by Carol Peppe Hewitt
We rode the wave of progress and by the end of the 20th century our stores had filled up with ‘stuff’ from all over the world – as had our kitchen cabinets, and our bodies. Tangerines from Spain, dresses from Bangladesh and appliances from Japan. We burned through millions of barrels of fuel from the Middle East, and gave up control of our life savings to a globalized stock market.
It all seemed harmless enough, and in exchange we got so much choice! So many creature comforts, and a promise that it would only get better and better.
But that wave turned out to be a tsunami, and while globalization has merit, it has come with unforeseen risks and costs to our psyche, to our health, to our planet’s ability to sustain life, and thus to our resilience as a species.
Today we are seeing a new wave, a new perspective on progress. One that is less extractive of our planet’s finite resources, and that reconnects us to home.
The new paradigm is to re-localize – to get “Running On Local.” Local food, local fuel, local finance, local friendships, local fun, and more.
In 2010 I heard an idea, espoused by Woody Tasch, author of Inquiries Into the Nature of Slow Money, of moving money into the hands of local sustainable farmers and the local food businesses that support them. It seemed we could make affordable loans to those folks who had a viable need for capital – money that banks and other conventional sources would not lend. I tried it and it worked. I’ve made several Slow Money loans and it has been a blast. I can stop by a farmers market, or Angelina’s Kitchen, a small Greek restaurant that serves local food, and I can visit with the friends I have helped. I can see that my small, low-interest loan has made a difference in their success. It’s heartening and hopeful.
In the last three and a half years I have helped facilitate over 115 of these direct, peer-to-peer loans in North Carolina from about 80 different lenders to 55 farmers and food entrepreneurs. Many of those loans are already paid off. They total about 1.2 million dollars and they have kept people employed in their own businesses, put more local food in our stores and restaurants, preserved small farms, and strengthened local economies. It’s brilliant and simple. We can do this in communities all over the US and beyond.
In our little town of Pittsboro, in rural North Carolina, we are “walking the walk” – with several farmers markets, a growing number of CSA’s (Community Supported Agriculture) and our very our coop grocery store, Chatham Marketplace. The Marketplace is now entirely financed with money from local citizens. We have a community scale biodiesel plant, a two-year program in Sustainability at our local community college, and a local currency.
We have stories to tell. Fellow New Society Publishers author and sustainability activist, Lyle Estill, and I have created “Running On Local,” a sustainability roadshow to promote the merits of all things local. We are sharing those success stories and helping other communities to re-localize.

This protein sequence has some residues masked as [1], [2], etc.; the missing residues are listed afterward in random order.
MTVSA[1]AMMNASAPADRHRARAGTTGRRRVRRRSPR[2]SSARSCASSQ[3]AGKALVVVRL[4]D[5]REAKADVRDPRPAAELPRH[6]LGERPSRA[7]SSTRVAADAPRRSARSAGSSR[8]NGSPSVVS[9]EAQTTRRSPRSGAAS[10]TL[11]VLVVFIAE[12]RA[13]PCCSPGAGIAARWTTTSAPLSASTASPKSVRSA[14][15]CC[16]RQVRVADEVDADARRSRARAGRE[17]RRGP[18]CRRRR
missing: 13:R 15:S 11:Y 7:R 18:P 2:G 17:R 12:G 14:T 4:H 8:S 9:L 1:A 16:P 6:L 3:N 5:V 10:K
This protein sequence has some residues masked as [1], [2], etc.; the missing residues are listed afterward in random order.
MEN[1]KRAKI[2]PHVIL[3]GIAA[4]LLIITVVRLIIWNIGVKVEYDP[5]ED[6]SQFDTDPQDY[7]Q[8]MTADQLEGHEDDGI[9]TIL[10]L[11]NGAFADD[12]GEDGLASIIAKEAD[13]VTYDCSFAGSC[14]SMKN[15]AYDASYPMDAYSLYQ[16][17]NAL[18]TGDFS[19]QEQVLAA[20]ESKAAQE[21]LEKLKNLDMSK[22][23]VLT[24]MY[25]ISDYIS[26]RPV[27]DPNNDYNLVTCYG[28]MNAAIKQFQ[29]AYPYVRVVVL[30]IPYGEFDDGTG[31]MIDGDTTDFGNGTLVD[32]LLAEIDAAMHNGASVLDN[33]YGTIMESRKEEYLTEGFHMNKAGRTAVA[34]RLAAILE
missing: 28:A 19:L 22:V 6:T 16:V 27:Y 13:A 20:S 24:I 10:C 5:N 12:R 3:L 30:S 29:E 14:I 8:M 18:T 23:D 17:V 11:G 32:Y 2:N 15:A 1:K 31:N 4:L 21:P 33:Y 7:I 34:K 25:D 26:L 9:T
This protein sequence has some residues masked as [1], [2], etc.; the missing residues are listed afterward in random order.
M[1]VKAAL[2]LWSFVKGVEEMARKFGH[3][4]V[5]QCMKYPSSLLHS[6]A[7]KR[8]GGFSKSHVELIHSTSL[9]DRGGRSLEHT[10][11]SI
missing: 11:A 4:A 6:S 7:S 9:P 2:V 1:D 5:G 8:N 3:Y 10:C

“In a world of gloom and doom,” says Lyle Estill, author of three books on biodiesel and most recently of Small Stories, Big Changes: Agents of Change on the Forefront of Sustainability, “where financial instruments are too complex to understand, and money moves at the speed of light, where governments are struggling to take action, and individuals are at the mercy of faceless global corporations, there are ways to localize all aspects of your life.”
He should know. He runs Piedmont Biofuels, one of the few surviving community-scale biofuel operations in the Southeast, turning waste cooking oil into about one million gallons of B100 biofuel each year.
“Localizing?” Estill goes on to say. “We’ve done it. We’ve empowered ourselves, and others. We’ve written about our experiences, and we are happy to share them with you. We have practical ideas you can use in Anytown, USA. We spread hope.”
Together Lyle and I are going on the road to host powerful conversations in communities up and down the East Coast. We are taking our “Running On Local” message from Miami and Orlando, FL to Savannah, GA, and then on to Beaufort and Charleston, SC before heading up to Washington DC, NYC and Western MA.
Here are our current tour dates:
Monday, February 24th, East End Market, 5:30 – 7:30PM, Orlando, FL
Tuesday, February 25th, Sentient Bean, 5 – 6:30PM, Sentient Bean, Savannah, GA
Wednesday, February 26th, PANINI’S On The Waterfront, 5:30-7:30PM, Beaufort, SC
Thursday, February 27th, Jericho Advisors and Art Gallery, 5:30-7:30PM, Charleston, SC
Wednesday, March 19th, Café Saint-Ex, 7-9PM, Washington, DC
Thursday, March 20th, Brooklyn, NY
Saturday, March 22nd, Greenfield, MA
You can also confirm locations, dates and times, as well as new dates being added at: http://financingourfoodshed.com/book-appearances/
We look forward to your joining us in this important conversation.